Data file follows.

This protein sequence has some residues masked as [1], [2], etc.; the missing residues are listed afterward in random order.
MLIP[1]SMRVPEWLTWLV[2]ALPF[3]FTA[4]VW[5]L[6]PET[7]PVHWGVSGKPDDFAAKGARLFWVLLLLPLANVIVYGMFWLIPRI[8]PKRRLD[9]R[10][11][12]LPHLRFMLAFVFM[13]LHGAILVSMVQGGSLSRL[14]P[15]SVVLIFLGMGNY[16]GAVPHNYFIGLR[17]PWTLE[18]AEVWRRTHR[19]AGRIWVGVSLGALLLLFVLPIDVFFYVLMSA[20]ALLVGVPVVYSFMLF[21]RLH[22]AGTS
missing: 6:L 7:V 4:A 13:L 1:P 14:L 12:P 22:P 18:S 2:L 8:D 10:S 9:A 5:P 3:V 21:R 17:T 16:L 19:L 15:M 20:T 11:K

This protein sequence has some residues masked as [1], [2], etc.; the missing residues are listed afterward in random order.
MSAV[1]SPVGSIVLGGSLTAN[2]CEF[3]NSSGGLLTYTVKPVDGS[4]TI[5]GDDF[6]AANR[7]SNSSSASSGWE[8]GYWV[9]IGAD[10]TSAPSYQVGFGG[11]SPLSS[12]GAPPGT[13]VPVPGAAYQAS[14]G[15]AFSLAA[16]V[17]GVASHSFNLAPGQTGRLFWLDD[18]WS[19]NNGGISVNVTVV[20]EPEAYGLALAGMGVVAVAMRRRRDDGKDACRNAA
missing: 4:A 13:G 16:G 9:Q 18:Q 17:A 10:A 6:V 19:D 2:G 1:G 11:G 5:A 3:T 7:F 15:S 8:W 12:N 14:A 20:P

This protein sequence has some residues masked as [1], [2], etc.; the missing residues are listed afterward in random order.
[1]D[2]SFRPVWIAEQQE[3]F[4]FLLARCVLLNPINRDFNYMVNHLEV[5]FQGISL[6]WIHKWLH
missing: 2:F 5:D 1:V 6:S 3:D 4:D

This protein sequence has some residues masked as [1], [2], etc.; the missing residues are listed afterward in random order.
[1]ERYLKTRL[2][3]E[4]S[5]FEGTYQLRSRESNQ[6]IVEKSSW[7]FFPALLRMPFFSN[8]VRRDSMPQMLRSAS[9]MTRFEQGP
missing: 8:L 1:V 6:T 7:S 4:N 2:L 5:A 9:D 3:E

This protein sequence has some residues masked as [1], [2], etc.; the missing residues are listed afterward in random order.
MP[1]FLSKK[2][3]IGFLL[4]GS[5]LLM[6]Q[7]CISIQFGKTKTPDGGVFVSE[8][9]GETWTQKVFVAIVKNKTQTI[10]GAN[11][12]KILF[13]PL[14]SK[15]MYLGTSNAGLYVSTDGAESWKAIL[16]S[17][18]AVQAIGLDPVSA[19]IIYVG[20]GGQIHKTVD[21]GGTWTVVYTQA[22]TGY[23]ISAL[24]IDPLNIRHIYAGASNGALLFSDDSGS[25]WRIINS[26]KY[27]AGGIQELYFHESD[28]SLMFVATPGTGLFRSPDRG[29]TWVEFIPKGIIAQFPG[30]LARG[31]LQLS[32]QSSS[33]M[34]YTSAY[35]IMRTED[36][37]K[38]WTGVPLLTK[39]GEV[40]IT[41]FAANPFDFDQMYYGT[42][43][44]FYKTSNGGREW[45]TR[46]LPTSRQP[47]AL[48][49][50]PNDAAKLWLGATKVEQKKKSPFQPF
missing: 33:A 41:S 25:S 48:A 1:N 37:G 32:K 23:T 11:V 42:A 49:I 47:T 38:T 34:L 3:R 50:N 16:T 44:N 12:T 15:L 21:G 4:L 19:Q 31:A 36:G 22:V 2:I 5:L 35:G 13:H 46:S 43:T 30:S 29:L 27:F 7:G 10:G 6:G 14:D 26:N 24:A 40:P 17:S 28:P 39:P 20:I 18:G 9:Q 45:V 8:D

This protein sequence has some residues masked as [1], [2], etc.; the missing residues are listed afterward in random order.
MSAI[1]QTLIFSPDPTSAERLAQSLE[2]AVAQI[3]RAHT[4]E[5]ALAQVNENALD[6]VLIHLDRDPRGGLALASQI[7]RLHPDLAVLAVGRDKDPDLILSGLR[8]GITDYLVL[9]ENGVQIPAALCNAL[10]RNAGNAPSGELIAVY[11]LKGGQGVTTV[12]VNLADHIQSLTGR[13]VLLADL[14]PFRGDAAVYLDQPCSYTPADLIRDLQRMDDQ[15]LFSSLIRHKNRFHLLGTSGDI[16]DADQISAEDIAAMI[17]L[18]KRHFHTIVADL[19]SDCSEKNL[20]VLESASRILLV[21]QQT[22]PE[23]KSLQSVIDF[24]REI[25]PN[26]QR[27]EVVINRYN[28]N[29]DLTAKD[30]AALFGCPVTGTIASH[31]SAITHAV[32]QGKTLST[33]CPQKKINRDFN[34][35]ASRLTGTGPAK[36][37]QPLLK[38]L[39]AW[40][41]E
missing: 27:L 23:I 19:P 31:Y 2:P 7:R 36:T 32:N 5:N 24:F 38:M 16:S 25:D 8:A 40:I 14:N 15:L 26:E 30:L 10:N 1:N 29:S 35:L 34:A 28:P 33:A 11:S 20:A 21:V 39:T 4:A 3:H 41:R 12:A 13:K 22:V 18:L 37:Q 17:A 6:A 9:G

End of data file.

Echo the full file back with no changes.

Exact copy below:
This protein sequence has some residues masked as [1], [2], etc.; the missing residues are listed afterward in random order.
MLIP[1]SMRVPEWLTWLV[2]ALPF[3]FTA[4]VW[5]L[6]PET[7]PVHWGVSGKPDDFAAKGARLFWVLLLLPLANVIVYGMFWLIPRI[8]PKRRLD[9]R[10][11][12]LPHLRFMLAFVFM[13]LHGAILVSMVQGGSLSRL[14]P[15]SVVLIFLGMGNY[16]GAVPHNYFIGLR[17]PWTLE[18]AEVWRRTHR[19]AGRIWVGVSLGALLLLFVLPIDVFFYVLMSA[20]ALLVGVPVVYSFMLF[21]RLH[22]AGTS
missing: 6:L 7:V 4:A 13:L 1:P 14:L 12:P 22:P 18:S 2:L 8:D 10:S 9:A 5:P 3:V 21:R 17:T 16:L 19:L 15:M 20:T 11:K

This protein sequence has some residues masked as [1], [2], etc.; the missing residues are listed afterward in random order.
MSAV[1]SPVGSIVLGGSLTAN[2]CEF[3]NSSGGLLTYTVKPVDGS[4]TI[5]GDDF[6]AANR[7]SNSSSASSGWE[8]GYWV[9]IGAD[10]TSAPSYQVGFGG[11]SPLSS[12]GAPPGT[13]VPVPGAAYQAS[14]G[15]AFSLAA[16]V[17]GVASHSFNLAPGQTGRLFWLDD[18]WS[19]NNGGISVNVTVV[20]EPEAYGLALAGMGVVAVAMRRRRDDGKDACRNAA
missing: 4:A 13:G 16:G 9:Q 18:Q 17:A 10:A 6:V 19:D 2:G 1:G 11:G 5:A 3:T 7:F 15:S 8:W 12:N 14:A 20:P

This protein sequence has some residues masked as [1], [2], etc.; the missing residues are listed afterward in random order.
[1]D[2]SFRPVWIAEQQE[3]F[4]FLLARCVLLNPINRDFNYMVNHLEV[5]FQGISL[6]WIHKWLH
missing: 2:F 5:D 1:V 6:S 3:D 4:D

This protein sequence has some residues masked as [1], [2], etc.; the missing residues are listed afterward in random order.
[1]ERYLKTRL[2][3]E[4]S[5]FEGTYQLRSRESNQ[6]IVEKSSW[7]FFPALLRMPFFSN[8]VRRDSMPQMLRSAS[9]MTRFEQGP
missing: 8:L 1:V 6:T 7:S 4:N 2:L 5:A 9:D 3:E

This protein sequence has some residues masked as [1], [2], etc.; the missing residues are listed afterward in random order.
MP[1]FLSKK[2][3]IGFLL[4]GS[5]LLM[6]Q[7]CISIQFGKTKTPDGGVFVSE[8][9]GETWTQKVFVAIVKNKTQTI[10]GAN[11][12]KILF[13]PL[14]SK[15]MYLGTSNAGLYVSTDGAESWKAIL[16]S[17][18]AVQAIGLDPVSA[19]IIYVG[20]GGQIHKTVD[21]GGTWTVVYTQA[22]TGY[23]ISAL[24]IDPLNIRHIYAGASNGALLFSDDSGS[25]WRIINS[26]KY[27]AGGIQELYFHESD[28]SLMFVATPGTGLFRSPDRG[29]TWVEFIPKGIIAQFPG[30]LARG[31]LQLS[32]QSSS[33]M[34]YTSAY[35]IMRTED[36][37]K[38]WTGVPLLTK[39]GEV[40]IT[41]FAANPFDFDQMYYGT[42][43][44]FYKTSNGGREW[45]TR[46]LPTSRQP[47]AL[48][49][50]PNDAAKLWLGATKVEQKKKSPFQPF
missing: 33:A 41:S 25:S 48:A 1:N 37:G 32:K 23:T 11:V 42:A 49:I 47:T 38:T 34:L 3:R 50:N 16:T 44:N 12:T 15:L 21:G 4:L 19:Q 31:A 36:G 22:V 2:I 5:L 35:G 13:H 46:S 43:T 30:S 29:L 27:F 7:G 10:G 6:G 14:D 26:N 24:A 40:P 17:S 28:P 39:P 20:I 18:G 9:Q 45:V 8:D

This protein sequence has some residues masked as [1], [2], etc.; the missing residues are listed afterward in random order.
MSAI[1]QTLIFSPDPTSAERLAQSLE[2]AVAQI[3]RAHT[4]E[5]ALAQVNENALD[6]VLIHLDRDPRGGLALASQI[7]RLHPDLAVLAVGRDKDPDLILSGLR[8]GITDYLVL[9]ENGVQIPAALCNAL[10]RNAGNAPSGELIAVY[11]LKGGQGVTTV[12]VNLADHIQSLTGR[13]VLLADL[14]PFRGDAAVYLDQPCSYTPADLIRDLQRMDDQ[15]LFSSLIRHKNRFHLLGTSGDI[16]DADQISAEDIAAMI[17]L[18]KRHFHTIVADL[19]SDCSEKNL[20]VLESASRILLV[21]QQT[22]PE[23]KSLQSVIDF[24]REI[25]PN[26]QR[27]EVVINRYN[28]N[29]DLTAKD[30]AALFGCPVTGTIASH[31]SAITHAV[32]QGKTLST[33]CPQKKINRDFN[34][35]ASRLTGTGPAK[36][37]QPLLK[38]L[39]AW[40][41]E
missing: 27:L 23:I 19:P 31:Y 2:P 7:R 36:T 32:N 5:N 24:F 38:M 16:S 25:D 8:A 40:I 14:N 15:L 26:E 30:L 10:N 1:N 29:S 35:L 34:A 28:P 33:A 11:S 20:A 21:V 39:T 4:A 3:H 41:R 12:A 13:K 22:V 18:L 37:Q 17:A 6:A 9:G